G/5 Five-Minute Adhesive is a fast curing two-part epoxy that allows 3-5 minutes of working time. It has an ideal viscosity which allows it to penetrate porous surfaces yet is viscous enough to bridge gaps when gluing broken objects. It adheres to a number of surfaces including wood, ceramic, metal, leather, plaster, stone, fiberglass, glass, cork, some plastics, and paper. G/5 is an excellent choice for quick repairs around the house, high-end crafts, and much more. Continue reading →
Because a newer epoxy formulation we offer is great for aluminum adhesion, we stopped offering the 860 Aluminum Etch Kit in the WEST SYSTEM product line in 2015. Before making that decision we ran a series of tests that compared bond strength of 105 Resin/206 Hardener and G/flex 650 Epoxy on aluminum surfaces prepared a variety of ways. As usual, we used the PATTI (Pneumatic Adhesion Tensile Test Instrument) to test aluminum adhesion. Continue reading →
For some sailors, there is a common maintenance ritual that occurs every spring—repairing the ballast-hull crack or cracks where the leading edge of the ballast keel meets the hull. This annually reoccurring crack is sometimes referred to as a “Catalina Smile” because it often occurs on Catalina sailboats. But we’re not here to pick on Catalinas because ballast-hull cracks are hardly exclusive to them.
The crack can form due to a number of causes but probably the most common reason is the hull isn’t as stiff as when it was new. Continue reading →
Surcease is a late ’50s International Flying Dutchman Class sailboat. The Mahogany hull was cold-molded in Holland and imported by Paul Rimoldi of Miami Florida. Mr Rimoldi made everything else, including many pieces of hardware. He raced the boat on Biscayne Bay into the ’60s and sailed it for many years. He rebuilt the boat in the late ’80s but died before he finished. We bought the boat in August 1992 from his widow and sailed it for almost a season before we discovered that the hull was in very poor condition; the Urea-resin glue between the veneers had begun to turn to dust. We stored the boat and bought another Flying Dutchman. Continue reading →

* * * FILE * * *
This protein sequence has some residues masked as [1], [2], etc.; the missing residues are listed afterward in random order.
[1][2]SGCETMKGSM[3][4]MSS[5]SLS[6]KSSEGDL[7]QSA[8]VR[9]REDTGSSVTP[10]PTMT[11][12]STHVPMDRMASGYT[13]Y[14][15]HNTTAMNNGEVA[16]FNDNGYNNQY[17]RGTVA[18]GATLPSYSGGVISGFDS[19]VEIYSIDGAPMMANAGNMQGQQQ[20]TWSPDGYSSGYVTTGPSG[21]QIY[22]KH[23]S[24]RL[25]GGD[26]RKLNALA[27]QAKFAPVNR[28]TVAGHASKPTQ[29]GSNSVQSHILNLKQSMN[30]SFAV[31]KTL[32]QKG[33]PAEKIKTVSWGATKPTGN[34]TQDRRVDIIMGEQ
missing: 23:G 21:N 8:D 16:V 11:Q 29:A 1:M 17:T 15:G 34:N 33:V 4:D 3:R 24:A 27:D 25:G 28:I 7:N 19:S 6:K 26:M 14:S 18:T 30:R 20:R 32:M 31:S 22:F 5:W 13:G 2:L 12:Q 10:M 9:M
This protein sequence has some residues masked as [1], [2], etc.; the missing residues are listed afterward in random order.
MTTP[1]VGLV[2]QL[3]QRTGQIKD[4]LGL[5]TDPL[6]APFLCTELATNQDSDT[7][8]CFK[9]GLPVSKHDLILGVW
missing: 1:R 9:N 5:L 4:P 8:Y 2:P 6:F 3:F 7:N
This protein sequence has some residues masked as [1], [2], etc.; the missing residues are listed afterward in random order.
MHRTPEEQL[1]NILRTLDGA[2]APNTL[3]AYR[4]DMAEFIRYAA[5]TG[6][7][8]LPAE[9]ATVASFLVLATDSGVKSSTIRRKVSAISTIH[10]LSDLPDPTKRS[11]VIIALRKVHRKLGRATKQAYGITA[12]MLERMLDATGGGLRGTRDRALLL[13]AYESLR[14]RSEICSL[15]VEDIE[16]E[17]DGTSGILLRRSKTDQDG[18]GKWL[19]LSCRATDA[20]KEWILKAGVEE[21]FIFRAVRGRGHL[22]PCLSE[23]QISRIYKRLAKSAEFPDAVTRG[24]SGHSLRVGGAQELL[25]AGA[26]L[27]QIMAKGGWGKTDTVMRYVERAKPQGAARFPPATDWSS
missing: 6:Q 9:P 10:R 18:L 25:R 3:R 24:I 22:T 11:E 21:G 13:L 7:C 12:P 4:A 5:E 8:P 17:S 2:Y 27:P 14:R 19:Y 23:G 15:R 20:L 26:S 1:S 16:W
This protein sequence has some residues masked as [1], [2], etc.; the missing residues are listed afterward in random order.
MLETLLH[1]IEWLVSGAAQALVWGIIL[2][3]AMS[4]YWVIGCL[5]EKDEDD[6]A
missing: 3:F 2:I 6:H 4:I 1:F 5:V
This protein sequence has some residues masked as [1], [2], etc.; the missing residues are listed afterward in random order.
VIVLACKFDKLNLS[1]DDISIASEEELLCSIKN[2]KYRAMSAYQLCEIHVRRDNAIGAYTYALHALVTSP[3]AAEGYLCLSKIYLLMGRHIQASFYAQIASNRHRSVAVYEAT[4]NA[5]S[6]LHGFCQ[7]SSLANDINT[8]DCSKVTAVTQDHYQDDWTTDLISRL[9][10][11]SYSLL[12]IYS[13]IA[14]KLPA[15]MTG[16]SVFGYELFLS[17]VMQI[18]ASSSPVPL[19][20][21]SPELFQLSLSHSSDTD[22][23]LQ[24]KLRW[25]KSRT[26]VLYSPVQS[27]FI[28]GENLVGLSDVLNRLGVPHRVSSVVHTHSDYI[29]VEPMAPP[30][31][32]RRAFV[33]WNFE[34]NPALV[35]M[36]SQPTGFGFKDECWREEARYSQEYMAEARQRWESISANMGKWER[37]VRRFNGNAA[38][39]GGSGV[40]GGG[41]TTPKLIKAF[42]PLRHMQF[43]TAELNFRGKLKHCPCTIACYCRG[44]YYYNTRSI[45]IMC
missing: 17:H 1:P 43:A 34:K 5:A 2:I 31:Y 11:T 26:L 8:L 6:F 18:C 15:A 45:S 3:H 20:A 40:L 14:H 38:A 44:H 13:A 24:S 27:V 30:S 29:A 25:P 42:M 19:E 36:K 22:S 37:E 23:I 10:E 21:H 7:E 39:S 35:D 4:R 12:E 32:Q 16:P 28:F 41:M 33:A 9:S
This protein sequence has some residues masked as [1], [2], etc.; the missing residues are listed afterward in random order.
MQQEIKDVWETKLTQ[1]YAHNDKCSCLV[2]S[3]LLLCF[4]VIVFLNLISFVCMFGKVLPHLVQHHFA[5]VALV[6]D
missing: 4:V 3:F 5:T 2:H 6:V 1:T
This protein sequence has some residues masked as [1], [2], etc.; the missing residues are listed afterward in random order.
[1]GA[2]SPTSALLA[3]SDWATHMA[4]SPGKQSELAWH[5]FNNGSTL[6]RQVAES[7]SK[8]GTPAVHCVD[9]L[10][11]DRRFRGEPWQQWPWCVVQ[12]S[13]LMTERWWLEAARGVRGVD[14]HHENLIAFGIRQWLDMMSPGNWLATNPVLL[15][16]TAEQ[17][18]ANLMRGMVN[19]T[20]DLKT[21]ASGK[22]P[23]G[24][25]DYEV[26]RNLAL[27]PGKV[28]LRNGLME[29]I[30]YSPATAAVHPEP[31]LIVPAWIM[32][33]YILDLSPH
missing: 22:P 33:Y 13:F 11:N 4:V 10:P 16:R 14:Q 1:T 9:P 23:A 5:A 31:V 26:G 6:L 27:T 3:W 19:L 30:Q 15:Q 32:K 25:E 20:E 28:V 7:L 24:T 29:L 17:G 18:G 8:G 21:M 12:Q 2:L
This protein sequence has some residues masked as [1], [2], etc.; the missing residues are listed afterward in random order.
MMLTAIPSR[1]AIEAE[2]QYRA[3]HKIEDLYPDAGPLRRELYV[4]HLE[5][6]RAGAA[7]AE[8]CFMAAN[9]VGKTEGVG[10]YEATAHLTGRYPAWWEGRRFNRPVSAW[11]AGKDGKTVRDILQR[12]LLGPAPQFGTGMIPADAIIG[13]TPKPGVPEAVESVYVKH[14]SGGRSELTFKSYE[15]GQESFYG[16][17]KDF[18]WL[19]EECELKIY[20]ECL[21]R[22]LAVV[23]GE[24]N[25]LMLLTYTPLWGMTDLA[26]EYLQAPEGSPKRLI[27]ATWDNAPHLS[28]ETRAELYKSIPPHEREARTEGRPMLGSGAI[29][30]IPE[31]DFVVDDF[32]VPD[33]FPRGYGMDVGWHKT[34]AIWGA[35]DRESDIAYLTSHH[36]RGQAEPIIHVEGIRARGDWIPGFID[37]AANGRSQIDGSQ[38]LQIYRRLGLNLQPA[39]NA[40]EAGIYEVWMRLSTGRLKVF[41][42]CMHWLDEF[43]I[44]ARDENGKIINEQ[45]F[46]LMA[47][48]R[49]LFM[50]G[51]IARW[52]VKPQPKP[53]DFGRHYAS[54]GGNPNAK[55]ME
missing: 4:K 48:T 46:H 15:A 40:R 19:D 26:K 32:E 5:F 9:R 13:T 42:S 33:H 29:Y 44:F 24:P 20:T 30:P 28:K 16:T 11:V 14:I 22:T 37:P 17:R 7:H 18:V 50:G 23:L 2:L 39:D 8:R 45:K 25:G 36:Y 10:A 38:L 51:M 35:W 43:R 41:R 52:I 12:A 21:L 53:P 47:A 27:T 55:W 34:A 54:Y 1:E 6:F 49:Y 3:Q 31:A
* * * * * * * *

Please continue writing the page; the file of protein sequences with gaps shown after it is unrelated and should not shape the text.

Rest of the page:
I often get calls from a customer asking if his leftover epoxy can be used for some small project around the house. The answer is yes, of course! Here are three projects, including a couple of different door repairs, that are perfect examples of what you can do with those partial cans of WEST SYSTEM® resin and hardener.
Controlling exotherm (the heat released by the chemical reaction between resin and hardener that cures epoxy) is very important, especially when mixing larger batches of resin and hardener. If not controlled, epoxy’s exothermic reaction can be dangerous.
Last Father’s Day I received a new light and sleek bicycle from my family. It is by far the nicest bike I’ve ever owned. I enjoy riding it to work in the spring, summer, and fall. Because it is so nice, I decided I didn’t want to bolt on the aluminum bracket used previously over the back wheel on my old bike. The bracket had served multiple purposes. It supported my travel bag and it acted as a fender to keep road water off my back while riding. I decided I would ride with a backpack instead to reduce bulkiness and thought it would be nice to make a lightweight composite fender that I could snap on for those rainy days. That would allow me to remove it for longer trips and on nice weather days. Continue reading →
Like a lot of people, when I’m at work I like to keep busy. It makes me feel good about myself and the bonus is that the day just flies on by. Having said that, it’s also nice to escape from the walls of my office now and then and head out into the shop to see what the guys are working on. For some reason, this gravitational pull I feel from the shop occurs more when my boss is away. We can just call it an unexplained phenomenon and leave it at that. During some of my excursions to the shop rather than just observing they let me help them with the projects they’re working on, which I absolutely love! Continue reading →
Strings, as unique as the man who designed it, continues to be a work in progress for us at GBI. In Jan Gougeon’s first year of sailing Strings, he noticed the boat felt sticky at times. He thought it might be the centerboards jibing too much and the solution might be an adjustment to lock them straight. The centerboards work as jibing boards by having two high spots on each side of a centerboard head creating the pivot point to get the boards to change angle, or jibe. The actual pressure from the boat going through the water and wanting to slide sideways gets the centerboards to jibe. Continue reading →
By The Students of Goshen High School’s Engineering Design & Development Class
We are a group of students from Goshen High School in northern Indiana and for the past six years we’ve had the opportunity to design, build and test high-mileage prototype vehicles in a class called Engineering Design and Development. Year to year, this program serves about 30 students aged 15 to 18. We begin with little to no background in an automotive or engineering technology background, and through the course of this program learn many new skills. Continue reading →